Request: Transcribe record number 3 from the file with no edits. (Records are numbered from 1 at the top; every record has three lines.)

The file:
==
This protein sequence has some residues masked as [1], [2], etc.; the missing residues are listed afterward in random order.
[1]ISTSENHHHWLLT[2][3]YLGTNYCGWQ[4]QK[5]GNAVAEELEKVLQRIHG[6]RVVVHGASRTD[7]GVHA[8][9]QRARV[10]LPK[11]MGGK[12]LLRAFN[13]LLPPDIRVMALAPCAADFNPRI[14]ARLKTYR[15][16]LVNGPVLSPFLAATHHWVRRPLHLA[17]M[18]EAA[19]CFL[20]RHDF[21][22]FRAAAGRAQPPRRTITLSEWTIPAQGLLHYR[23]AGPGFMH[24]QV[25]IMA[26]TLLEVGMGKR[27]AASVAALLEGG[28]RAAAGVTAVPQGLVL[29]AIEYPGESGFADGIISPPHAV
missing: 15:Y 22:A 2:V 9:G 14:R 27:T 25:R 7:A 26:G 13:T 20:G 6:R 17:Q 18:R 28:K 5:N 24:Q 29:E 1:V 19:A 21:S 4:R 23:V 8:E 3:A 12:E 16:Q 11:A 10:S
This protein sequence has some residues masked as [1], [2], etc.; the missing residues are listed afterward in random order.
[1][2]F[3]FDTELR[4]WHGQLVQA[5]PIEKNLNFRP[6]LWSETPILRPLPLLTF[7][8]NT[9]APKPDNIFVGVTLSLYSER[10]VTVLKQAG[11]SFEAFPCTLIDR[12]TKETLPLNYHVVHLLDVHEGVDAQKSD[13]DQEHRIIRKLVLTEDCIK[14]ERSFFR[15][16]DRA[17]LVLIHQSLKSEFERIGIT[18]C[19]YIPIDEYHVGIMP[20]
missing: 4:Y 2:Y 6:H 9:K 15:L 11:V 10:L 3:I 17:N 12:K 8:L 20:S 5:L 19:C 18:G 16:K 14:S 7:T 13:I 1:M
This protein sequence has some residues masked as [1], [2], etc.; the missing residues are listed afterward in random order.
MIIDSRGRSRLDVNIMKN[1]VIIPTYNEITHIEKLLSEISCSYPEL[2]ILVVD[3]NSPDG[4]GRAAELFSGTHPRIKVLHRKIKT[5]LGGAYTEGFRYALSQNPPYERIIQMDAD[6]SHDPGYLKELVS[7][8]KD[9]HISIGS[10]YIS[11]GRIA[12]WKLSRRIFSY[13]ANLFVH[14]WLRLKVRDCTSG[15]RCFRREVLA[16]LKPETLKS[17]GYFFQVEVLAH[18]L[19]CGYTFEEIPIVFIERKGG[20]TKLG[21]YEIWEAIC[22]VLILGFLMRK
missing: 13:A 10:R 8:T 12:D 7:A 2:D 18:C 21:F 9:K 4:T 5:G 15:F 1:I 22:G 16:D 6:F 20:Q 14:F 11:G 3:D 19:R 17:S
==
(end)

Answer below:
This protein sequence has some residues masked as [1], [2], etc.; the missing residues are listed afterward in random order.
MIIDSRGRSRLDVNIMKN[1]VIIPTYNEITHIEKLLSEISCSYPEL[2]ILVVD[3]NSPDG[4]GRAAELFSGTHPRIKVLHRKIKT[5]LGGAYTEGFRYALSQNPPYERIIQMDAD[6]SHDPGYLKELVS[7][8]KD[9]HISIGS[10]YIS[11]GRIA[12]WKLSRRIFSY[13]ANLFVH[14]WLRLKVRDCTSG[15]RCFRREVLA[16]LKPETLKS[17]GYFFQVEVLAH[18]L[19]CGYTFEEIPIVFIERKGG[20]TKLG[21]YEIWEAIC[22]VLILGFLMRK
missing: 13:A 10:R 8:T 12:D 7:A 2:D 18:C 21:F 9:K 4:T 5:G 15:F 1:I 22:G 16:D 6:F 20:Q 14:F 11:G 3:D 19:R 17:S